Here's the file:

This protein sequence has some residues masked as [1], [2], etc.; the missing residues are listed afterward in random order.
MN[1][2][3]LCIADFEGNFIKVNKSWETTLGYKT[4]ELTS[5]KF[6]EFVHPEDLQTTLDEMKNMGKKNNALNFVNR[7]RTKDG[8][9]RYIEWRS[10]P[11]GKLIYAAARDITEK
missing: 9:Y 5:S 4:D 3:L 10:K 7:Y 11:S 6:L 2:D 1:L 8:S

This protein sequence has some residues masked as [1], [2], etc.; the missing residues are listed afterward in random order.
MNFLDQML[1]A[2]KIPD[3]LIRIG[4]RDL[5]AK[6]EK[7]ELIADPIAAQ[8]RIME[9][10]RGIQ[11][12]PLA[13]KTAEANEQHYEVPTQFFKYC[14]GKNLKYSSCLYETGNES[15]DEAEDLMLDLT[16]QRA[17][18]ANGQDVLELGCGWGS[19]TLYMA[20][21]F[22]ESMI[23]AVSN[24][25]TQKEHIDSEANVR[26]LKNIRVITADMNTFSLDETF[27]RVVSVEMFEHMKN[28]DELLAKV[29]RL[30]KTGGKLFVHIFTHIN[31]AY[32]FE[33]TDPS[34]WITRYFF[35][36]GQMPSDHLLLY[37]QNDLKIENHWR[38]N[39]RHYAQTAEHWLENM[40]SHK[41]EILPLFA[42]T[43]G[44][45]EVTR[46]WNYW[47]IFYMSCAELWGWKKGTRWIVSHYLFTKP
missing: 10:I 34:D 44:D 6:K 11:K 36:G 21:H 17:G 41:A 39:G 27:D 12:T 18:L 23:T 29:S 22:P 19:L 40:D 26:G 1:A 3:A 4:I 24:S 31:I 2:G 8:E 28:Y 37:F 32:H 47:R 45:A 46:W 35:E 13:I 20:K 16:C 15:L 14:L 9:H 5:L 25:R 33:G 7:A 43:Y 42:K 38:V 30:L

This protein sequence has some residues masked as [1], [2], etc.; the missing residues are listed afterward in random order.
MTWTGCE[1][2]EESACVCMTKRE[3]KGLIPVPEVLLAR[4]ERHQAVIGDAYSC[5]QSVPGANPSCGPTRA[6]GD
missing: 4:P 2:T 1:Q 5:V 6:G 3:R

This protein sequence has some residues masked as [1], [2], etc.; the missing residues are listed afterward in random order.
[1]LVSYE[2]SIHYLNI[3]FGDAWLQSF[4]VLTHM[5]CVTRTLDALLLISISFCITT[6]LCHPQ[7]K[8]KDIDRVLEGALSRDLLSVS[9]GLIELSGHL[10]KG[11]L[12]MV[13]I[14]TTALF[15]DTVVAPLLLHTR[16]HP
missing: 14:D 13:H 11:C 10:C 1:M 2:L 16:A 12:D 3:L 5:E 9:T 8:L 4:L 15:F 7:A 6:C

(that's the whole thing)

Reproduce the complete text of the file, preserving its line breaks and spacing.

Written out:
This protein sequence has some residues masked as [1], [2], etc.; the missing residues are listed afterward in random order.
MN[1][2][3]LCIADFEGNFIKVNKSWETTLGYKT[4]ELTS[5]KF[6]EFVHPEDLQTTLDEMKNMGKKNNALNFVNR[7]RTKDG[8][9]RYIEWRS[10]P[11]GKLIYAAARDITEK
missing: 9:Y 5:S 4:D 3:L 10:K 7:Y 11:S 6:L 2:D 1:L 8:S

This protein sequence has some residues masked as [1], [2], etc.; the missing residues are listed afterward in random order.
MNFLDQML[1]A[2]KIPD[3]LIRIG[4]RDL[5]AK[6]EK[7]ELIADPIAAQ[8]RIME[9][10]RGIQ[11][12]PLA[13]KTAEANEQHYEVPTQFFKYC[14]GKNLKYSSCLYETGNES[15]DEAEDLMLDLT[16]QRA[17][18]ANGQDVLELGCGWGS[19]TLYMA[20][21]F[22]ESMI[23]AVSN[24][25]TQKEHIDSEANVR[26]LKNIRVITADMNTFSLDETF[27]RVVSVEMFEHMKN[28]DELLAKV[29]RL[30]KTGGKLFVHIFTHIN[31]AY[32]FE[33]TDPS[34]WITRYFF[35][36]GQMPSDHLLLY[37]QNDLKIENHWR[38]N[39]RHYAQTAEHWLENM[40]SHK[41]EILPLFA[42]T[43]G[44][45]EVTR[46]WNYW[47]IFYMSCAELWGWKKGTRWIVSHYLFTKP
missing: 10:I 34:D 44:D 6:K 11:K 36:G 21:H 17:G 41:A 39:G 27:D 12:T 18:L 23:T 29:S 22:P 19:L 40:D 26:G 1:A 3:A 4:I 24:S 31:I 2:G 8:E 28:Y 37:F 32:H 47:R 45:A 46:W 35:E 13:I 20:K 16:C 15:L 14:L 9:H 5:L 25:R 33:G 7:A 43:Y 42:K 38:V 30:L

This protein sequence has some residues masked as [1], [2], etc.; the missing residues are listed afterward in random order.
MTWTGCE[1][2]EESACVCMTKRE[3]KGLIPVPEVLLAR[4]ERHQAVIGDAYSC[5]QSVPGANPSCGPTRA[6]GD
missing: 4:P 2:T 1:Q 5:V 6:G 3:R

This protein sequence has some residues masked as [1], [2], etc.; the missing residues are listed afterward in random order.
[1]LVSYE[2]SIHYLNI[3]FGDAWLQSF[4]VLTHM[5]CVTRTLDALLLISISFCITT[6]LCHPQ[7]K[8]KDIDRVLEGALSRDLLSVS[9]GLIELSGHL[10]KG[11]L[12]MV[13]I[14]TTALF[15]DTVVAPLLLHTR[16]HP
missing: 14:D 13:H 11:C 10:C 1:M 2:L 16:A 12:D 3:L 5:E 9:T 8:L 4:L 15:F 7:A 6:C